Don’t get stuck in a never-ending cycle of credit card debt. Here are 6 money savvy tips on How to Stop Using Your Credit Cards.
Did you know that in 2016, the average household had $16,000 in credit card debt alone? This is a huge problem for most people. It’s easy to become reliant on credit cards, but breaking your dependence on them can do amazing things for your finances. Here are helpful tips on How to Stop Using Your Credit Cards and other ways to handle your finances without them.
How to Stop Using Your Credit Cards
Use techniques such as the envelope method for bill-paying and budgeting. The envelope method is simply having several envelopes that are labeled with things like ‘electricity’, ‘groceries’ and ‘entertainment’ that you place cash into in order to pay your bills and visually see money leaving to help yourself develop better spending habits.
Pay in cash whenever you can. For extras like eating out, shopping for fun and entertainment, make a rule that if you don’t have cash for it, you don’t use a card. Instead, you simply don’t spend the money.
If your debtors won’t accept cash, get a secured card or a debit card that you can add cash to.This is something I do to pay bills that require a card. A secured card can actually help you continue to repair and build credit while just simply paying your bills.
Keep one credit card for some bills. You may also choose not to get rid of all cards because some things almost require payment by card, but you should keep a card that you will ONLY use for bill paying purposes and keep it in a spot that is not easily accessible when you are out and about so you aren’t tempted to use it for other purposes.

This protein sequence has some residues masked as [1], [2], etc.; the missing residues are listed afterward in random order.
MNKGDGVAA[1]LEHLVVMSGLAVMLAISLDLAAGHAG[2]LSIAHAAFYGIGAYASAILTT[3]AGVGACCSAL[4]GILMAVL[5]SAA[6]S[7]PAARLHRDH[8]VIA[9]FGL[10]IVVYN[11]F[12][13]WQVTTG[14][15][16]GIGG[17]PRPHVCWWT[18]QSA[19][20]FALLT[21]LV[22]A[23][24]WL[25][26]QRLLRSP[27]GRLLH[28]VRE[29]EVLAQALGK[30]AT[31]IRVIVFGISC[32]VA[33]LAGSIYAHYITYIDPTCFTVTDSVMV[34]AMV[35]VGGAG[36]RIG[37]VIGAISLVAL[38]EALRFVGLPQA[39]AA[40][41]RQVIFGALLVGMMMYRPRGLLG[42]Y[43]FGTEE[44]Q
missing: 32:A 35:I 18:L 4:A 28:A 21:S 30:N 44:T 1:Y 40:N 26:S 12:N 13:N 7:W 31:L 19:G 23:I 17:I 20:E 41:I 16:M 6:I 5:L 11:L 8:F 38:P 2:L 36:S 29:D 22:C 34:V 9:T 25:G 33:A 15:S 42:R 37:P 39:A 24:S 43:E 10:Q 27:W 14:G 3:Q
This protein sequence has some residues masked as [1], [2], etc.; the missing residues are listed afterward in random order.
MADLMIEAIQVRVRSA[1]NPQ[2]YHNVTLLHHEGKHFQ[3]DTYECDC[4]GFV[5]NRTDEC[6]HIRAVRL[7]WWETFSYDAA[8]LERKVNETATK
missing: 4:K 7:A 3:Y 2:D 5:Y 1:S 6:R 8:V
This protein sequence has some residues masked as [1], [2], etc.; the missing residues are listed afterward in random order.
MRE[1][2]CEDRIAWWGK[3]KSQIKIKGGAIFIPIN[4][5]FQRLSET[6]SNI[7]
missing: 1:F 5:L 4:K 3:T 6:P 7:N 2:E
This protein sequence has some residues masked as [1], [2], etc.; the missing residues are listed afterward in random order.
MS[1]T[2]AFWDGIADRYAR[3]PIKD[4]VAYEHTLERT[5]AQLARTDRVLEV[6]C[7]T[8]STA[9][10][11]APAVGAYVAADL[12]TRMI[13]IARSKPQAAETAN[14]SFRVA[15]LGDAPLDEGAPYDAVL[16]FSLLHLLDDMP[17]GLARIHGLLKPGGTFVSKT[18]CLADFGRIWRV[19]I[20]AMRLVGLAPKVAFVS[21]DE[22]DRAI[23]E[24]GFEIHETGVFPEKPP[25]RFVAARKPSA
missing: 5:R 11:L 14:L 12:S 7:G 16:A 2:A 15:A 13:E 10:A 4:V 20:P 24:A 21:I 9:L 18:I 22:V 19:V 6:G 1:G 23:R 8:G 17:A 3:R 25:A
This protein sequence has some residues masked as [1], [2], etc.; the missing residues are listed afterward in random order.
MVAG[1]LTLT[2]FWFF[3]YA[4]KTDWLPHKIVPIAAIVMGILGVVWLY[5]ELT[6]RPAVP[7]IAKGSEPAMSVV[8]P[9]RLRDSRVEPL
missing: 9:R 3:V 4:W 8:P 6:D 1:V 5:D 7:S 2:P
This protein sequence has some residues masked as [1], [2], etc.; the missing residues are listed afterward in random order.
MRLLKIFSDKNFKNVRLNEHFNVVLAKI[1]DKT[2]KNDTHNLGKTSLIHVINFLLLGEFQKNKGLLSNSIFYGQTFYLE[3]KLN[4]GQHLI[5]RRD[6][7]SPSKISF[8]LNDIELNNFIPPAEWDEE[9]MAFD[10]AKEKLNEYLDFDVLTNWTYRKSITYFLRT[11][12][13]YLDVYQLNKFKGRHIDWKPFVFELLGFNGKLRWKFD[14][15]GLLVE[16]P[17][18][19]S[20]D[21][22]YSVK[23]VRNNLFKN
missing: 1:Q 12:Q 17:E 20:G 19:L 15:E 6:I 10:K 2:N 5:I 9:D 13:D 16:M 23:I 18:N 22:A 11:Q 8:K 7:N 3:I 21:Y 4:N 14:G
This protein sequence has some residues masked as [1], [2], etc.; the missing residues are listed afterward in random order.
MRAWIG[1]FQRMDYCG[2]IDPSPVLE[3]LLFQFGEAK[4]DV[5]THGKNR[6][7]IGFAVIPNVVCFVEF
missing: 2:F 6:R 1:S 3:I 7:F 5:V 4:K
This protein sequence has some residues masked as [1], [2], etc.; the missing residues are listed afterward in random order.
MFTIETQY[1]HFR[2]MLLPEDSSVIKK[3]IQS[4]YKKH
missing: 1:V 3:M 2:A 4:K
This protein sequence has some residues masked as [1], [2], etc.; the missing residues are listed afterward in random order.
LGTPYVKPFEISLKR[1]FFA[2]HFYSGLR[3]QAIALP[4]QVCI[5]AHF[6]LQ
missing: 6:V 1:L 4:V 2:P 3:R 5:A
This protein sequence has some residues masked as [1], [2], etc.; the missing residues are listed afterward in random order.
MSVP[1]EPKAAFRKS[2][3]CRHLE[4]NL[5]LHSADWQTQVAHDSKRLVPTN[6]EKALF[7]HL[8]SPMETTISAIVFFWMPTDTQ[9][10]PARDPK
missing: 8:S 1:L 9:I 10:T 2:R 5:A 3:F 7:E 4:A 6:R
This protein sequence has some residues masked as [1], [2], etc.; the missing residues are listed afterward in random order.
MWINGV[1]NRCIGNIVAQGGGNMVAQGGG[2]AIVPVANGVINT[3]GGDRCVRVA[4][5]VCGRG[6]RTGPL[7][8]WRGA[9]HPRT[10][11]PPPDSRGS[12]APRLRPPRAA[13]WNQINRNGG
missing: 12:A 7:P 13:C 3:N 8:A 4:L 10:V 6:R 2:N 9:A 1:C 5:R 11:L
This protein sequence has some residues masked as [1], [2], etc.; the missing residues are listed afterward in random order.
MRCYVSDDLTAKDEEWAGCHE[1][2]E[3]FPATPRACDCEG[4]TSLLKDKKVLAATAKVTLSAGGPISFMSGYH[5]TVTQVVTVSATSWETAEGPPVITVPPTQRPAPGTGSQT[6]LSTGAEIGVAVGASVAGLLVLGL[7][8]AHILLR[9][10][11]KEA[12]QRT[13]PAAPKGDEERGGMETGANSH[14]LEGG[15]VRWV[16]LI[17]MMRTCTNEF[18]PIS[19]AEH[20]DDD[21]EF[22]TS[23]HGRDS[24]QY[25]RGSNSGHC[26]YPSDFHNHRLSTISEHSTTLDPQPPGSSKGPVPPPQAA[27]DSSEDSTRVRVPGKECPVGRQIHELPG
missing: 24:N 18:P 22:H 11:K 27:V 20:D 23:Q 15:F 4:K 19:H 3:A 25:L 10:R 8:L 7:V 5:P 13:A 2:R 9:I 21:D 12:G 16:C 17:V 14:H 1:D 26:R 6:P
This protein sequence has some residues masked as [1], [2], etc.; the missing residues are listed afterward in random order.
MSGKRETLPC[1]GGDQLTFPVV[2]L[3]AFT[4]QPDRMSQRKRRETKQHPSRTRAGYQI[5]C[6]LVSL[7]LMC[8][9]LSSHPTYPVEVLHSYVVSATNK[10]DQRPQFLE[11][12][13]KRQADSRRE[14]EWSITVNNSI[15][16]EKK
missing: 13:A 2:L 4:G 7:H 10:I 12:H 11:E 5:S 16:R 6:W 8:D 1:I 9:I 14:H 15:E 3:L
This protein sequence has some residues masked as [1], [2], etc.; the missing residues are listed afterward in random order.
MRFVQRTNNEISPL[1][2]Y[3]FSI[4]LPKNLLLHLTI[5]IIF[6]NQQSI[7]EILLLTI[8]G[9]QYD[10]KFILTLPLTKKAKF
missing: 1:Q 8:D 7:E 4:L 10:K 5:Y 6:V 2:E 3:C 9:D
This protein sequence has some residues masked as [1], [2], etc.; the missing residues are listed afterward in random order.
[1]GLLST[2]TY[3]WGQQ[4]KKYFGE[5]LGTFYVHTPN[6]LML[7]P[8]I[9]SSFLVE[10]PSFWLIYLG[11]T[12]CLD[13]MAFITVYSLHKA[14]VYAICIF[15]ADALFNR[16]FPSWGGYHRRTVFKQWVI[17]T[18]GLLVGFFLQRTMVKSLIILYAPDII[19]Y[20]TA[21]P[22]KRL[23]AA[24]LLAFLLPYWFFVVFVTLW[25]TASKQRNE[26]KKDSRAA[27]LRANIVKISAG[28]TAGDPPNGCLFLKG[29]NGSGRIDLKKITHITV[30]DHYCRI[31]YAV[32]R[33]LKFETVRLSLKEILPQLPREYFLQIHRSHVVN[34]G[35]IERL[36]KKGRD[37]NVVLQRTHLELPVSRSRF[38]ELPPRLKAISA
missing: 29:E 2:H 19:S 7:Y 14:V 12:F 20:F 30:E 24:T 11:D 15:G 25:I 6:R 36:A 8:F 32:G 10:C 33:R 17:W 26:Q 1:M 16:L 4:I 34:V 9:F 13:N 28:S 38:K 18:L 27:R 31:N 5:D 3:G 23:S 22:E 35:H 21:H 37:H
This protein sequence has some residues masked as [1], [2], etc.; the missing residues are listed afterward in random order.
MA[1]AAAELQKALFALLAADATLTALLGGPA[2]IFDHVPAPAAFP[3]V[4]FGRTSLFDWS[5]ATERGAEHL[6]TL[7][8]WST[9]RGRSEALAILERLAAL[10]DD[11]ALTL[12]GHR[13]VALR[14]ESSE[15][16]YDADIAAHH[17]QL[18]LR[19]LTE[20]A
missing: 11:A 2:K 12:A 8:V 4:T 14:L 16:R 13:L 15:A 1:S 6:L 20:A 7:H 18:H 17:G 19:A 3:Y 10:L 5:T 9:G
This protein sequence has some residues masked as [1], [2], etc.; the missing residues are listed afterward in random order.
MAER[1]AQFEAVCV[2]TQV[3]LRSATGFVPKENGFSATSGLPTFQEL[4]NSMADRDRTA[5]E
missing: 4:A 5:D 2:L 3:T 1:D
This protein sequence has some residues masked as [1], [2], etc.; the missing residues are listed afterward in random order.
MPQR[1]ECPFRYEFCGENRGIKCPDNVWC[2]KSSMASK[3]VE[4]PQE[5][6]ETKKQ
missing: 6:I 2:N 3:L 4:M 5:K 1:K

After cutting up your cards, pay them off in a way that will motivate you to do so. Some suggest paying off your cards from highest interest to lowest. I personally find this most motivating and to me it makes the most sense when it comes to saving money on interest. Dave Ramsey suggests that you pay off cards in order of smallest balance to largest so you can feel those victories sooner. Whichever way works for you is fine as long as it motivates you to pay them off.
Don’t necessarily cancel your cards when they are paid off. This won’t help your credit to do so. Instead, keep them open and use them for small bills in the future that you will pay off each month. Keeping your cards active is also important for building or re-building your credit.
Are you looking for ways to save money? Check out these 52 small changes that will help you save more money this year. Don’t forget to Join the Facebook group to keep yourself accountable and discover more ideas for saving money.
If you haven’t yet, Sign up here to receive the Premeditated Savings Weekly Newsletter filled with more money saving tips and encouragement to stick to your goals.